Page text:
This weekend’s weekend video is Seeking Netukulimk, by Martha Stiegman. Learn about Mi’kmaq treaties and stewardship of the land in this lyrical documentary by a master documentary maker.
Protesters at Province House had a simple message for Alton Gas. Go away!
Glyphosate spraying in the face of widespread concerns among rural residents just so that forestry companies can make a bit more money seems pretty outrageous. Yet that’s what’s happening.
A delegation of the Sipeknekatik Band traveled to New Brunswick to demand that Dominic Leblanc, the federal minister of Fisheries and Oceans, use his power to halt the Alton Gas project. The group asserted their treaty rights and warned that the river will be defended, whatever that may take.
In September storyteller and environmentalist Silver Donald Cameron will show his new documentary Green Rights, The Human Rights to a Clean Environment, at Nova Scotia university Campuses. Here is a preview.
Spraying of woodlands with the Glyphosate herbicide continues in Nova Scotia, even though provincial subsidies have ended. And for how long DNR’s moratorium on subsidies will remain in effect is an open question.
Time for Nova Scotia to get serious about climate change and consider a carbon tax, says David Henry in this guest op-ed.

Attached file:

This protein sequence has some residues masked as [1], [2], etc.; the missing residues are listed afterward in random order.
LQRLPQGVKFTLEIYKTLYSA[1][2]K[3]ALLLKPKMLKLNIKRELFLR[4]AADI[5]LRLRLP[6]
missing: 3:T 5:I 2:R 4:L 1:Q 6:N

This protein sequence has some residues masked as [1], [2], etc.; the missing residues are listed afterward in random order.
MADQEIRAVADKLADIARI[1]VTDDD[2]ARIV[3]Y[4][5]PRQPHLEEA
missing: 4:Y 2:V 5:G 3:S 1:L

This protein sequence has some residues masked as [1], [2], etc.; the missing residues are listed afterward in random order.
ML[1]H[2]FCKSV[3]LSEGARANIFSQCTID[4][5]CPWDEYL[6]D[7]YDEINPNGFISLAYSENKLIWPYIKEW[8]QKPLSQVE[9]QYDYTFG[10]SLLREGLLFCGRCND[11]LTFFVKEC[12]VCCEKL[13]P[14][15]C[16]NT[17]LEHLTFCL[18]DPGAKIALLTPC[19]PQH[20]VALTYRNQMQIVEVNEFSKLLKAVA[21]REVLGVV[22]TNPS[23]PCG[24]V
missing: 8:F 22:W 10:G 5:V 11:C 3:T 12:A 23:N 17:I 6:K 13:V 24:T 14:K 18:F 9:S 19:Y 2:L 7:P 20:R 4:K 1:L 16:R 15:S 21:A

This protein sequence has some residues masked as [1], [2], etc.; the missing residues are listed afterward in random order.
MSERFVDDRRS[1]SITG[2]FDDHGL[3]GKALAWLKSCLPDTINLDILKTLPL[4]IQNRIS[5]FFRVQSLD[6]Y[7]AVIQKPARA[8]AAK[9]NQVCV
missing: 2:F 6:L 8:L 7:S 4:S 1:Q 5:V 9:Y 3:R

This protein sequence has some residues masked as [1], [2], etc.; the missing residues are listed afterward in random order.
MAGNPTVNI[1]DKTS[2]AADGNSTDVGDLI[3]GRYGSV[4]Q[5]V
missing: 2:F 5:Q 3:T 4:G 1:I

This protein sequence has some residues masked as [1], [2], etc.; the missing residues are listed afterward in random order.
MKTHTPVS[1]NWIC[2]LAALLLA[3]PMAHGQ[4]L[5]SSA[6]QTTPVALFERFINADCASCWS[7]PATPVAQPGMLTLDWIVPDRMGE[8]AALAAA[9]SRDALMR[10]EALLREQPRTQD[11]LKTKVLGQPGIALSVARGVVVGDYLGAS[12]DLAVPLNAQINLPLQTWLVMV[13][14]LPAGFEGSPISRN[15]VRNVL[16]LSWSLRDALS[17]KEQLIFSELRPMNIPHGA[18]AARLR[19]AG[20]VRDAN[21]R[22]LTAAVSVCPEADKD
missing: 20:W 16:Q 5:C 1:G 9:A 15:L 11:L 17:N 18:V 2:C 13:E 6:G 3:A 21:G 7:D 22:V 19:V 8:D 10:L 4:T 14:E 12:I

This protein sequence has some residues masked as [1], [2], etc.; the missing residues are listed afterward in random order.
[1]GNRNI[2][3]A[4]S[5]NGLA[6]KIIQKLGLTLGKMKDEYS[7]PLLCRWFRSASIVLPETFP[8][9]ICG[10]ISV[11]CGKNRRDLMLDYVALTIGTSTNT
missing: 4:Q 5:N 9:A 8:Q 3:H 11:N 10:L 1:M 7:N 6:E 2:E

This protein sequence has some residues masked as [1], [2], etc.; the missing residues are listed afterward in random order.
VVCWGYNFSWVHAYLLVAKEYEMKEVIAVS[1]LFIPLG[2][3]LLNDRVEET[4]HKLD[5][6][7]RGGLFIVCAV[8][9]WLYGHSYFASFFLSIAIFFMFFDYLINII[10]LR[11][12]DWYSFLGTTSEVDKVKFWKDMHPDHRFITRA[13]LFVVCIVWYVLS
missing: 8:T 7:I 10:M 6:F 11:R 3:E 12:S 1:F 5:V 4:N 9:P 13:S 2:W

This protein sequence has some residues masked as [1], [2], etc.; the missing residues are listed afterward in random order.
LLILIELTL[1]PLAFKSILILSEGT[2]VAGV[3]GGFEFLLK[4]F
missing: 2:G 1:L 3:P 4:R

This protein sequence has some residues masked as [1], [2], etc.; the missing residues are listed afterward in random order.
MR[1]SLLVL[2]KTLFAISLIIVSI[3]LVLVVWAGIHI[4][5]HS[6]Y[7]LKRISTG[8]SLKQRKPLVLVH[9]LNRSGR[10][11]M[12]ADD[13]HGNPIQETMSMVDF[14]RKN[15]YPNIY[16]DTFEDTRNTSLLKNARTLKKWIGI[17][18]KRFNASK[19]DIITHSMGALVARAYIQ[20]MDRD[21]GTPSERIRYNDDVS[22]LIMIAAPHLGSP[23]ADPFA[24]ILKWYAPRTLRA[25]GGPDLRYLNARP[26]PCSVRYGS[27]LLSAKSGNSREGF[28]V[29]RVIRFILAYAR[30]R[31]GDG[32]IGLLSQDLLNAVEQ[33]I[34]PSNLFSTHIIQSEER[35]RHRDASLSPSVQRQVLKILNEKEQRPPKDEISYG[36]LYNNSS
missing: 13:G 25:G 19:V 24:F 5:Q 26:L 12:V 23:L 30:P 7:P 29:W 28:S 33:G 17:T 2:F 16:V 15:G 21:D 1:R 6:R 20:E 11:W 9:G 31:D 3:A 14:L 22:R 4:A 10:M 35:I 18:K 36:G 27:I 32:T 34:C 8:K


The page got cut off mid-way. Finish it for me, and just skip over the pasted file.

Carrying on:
The 2007 decision not to approve the Whites Point Quarry in Digby Neck is still not entirely settled. Now the Canadian government is appealing a NAFTA decision that withholding environmental approval was unjustified. Let’s make sure that the government fights this case, rather than settle, there is too much at stake, says Gretchen Fitzgerald of the Sierra Club Atlantic.
This weekend’s featured video is a very good new documentary about the residents, First Nations people, fishers and naturalists fighting for a pristine Shubenacadie RIver and the rural lifestyle that made them settle in the community.
Northern Pulp’s proposed glyphosate spraying program may be bad for your health, but that’s not the only problem, says Matt Miller of the Ecology Action Centre. Diversity in our forests will help us weather climate change, and a softwood-only forest is a bad economic strategy.